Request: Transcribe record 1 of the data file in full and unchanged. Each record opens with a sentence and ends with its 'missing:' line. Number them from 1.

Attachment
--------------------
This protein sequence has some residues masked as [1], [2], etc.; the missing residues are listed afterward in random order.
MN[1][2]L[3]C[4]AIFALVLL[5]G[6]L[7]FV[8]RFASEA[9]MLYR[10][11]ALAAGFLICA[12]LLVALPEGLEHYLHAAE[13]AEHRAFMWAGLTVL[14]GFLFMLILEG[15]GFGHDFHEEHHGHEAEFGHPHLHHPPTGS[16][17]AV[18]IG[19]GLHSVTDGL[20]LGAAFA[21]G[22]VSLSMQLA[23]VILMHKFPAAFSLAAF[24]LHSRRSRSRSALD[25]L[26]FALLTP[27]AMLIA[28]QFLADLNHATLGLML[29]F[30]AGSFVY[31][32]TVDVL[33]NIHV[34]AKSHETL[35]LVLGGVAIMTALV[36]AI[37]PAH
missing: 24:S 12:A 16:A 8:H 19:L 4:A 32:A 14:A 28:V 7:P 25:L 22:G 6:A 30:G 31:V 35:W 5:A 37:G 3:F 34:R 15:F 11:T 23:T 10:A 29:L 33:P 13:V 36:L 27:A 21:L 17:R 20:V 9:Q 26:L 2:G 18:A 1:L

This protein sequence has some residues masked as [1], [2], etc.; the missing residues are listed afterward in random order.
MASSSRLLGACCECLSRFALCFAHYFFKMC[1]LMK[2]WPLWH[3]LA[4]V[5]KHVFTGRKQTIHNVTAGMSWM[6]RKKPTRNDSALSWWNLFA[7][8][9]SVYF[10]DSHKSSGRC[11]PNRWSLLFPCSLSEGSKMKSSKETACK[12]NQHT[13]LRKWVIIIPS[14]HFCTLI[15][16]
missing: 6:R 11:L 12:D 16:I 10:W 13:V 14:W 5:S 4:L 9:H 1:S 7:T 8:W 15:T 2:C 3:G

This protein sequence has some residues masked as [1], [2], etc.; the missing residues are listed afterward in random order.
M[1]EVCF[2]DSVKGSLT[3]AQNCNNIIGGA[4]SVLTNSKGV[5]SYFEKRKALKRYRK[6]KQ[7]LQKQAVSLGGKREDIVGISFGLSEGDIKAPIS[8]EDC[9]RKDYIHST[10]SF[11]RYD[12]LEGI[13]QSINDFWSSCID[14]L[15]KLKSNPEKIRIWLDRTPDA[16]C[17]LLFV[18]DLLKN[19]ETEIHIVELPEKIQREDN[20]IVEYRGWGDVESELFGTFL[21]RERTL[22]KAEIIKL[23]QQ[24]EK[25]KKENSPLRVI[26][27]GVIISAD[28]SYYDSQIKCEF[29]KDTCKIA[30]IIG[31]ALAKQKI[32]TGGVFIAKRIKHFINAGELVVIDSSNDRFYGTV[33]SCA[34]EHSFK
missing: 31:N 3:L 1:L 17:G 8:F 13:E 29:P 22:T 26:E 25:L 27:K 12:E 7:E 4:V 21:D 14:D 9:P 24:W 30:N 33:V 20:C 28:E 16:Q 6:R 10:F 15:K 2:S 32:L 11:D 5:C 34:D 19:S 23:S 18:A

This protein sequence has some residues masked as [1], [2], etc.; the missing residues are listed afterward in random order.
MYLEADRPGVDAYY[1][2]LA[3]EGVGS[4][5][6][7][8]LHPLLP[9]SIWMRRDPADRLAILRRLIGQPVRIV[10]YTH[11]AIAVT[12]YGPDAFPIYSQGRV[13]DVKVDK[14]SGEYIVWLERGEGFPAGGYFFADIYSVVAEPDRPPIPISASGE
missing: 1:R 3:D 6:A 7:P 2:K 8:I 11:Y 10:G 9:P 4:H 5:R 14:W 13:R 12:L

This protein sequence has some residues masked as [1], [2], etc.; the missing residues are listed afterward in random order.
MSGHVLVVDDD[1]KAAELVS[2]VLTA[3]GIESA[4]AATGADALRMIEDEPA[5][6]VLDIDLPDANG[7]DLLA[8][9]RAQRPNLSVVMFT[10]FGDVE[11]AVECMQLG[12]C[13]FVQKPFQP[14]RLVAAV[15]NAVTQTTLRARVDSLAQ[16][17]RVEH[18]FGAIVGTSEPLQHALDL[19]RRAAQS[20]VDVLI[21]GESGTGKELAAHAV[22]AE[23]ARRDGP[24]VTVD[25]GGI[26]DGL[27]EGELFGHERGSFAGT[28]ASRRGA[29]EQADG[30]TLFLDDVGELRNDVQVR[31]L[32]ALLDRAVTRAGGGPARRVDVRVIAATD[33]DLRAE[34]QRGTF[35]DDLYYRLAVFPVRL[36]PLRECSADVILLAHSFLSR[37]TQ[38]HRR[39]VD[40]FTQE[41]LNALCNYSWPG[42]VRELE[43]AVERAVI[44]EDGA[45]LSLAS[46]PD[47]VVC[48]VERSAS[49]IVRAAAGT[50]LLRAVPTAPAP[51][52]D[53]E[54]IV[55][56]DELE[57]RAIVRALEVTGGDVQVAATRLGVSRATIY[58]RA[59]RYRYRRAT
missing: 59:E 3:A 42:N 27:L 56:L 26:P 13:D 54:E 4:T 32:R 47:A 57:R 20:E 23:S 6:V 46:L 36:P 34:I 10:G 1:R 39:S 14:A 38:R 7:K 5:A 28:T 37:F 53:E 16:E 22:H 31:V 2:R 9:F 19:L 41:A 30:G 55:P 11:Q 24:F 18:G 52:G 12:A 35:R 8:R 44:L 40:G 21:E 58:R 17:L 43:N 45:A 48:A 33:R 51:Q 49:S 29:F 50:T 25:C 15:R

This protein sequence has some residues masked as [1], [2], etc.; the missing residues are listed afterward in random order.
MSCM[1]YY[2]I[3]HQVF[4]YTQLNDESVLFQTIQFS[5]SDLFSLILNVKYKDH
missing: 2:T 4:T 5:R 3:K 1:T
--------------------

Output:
This protein sequence has some residues masked as [1], [2], etc.; the missing residues are listed afterward in random order.
MN[1][2]L[3]C[4]AIFALVLL[5]G[6]L[7]FV[8]RFASEA[9]MLYR[10][11]ALAAGFLICA[12]LLVALPEGLEHYLHAAE[13]AEHRAFMWAGLTVL[14]GFLFMLILEG[15]GFGHDFHEEHHGHEAEFGHPHLHHPPTGS[16][17]AV[18]IG[19]GLHSVTDGL[20]LGAAFA[21]G[22]VSLSMQLA[23]VILMHKFPAAFSLAAF[24]LHSRRSRSRSALD[25]L[26]FALLTP[27]AMLIA[28]QFLADLNHATLGLML[29]F[30]AGSFVY[31][32]TVDVL[33]NIHV[34]AKSHETL[35]LVLGGVAIMTALV[36]AI[37]PAH
missing: 24:S 12:A 16:A 8:H 19:L 4:A 32:A 14:A 28:V 7:P 25:L 22:G 6:A 30:G 31:V 35:W 5:A 37:G 3:F 34:R 15:F 11:T 23:T 10:A 29:L 33:P 13:V 36:L 27:A 21:L 17:R 20:V 9:Q 26:L 2:G 18:A 1:L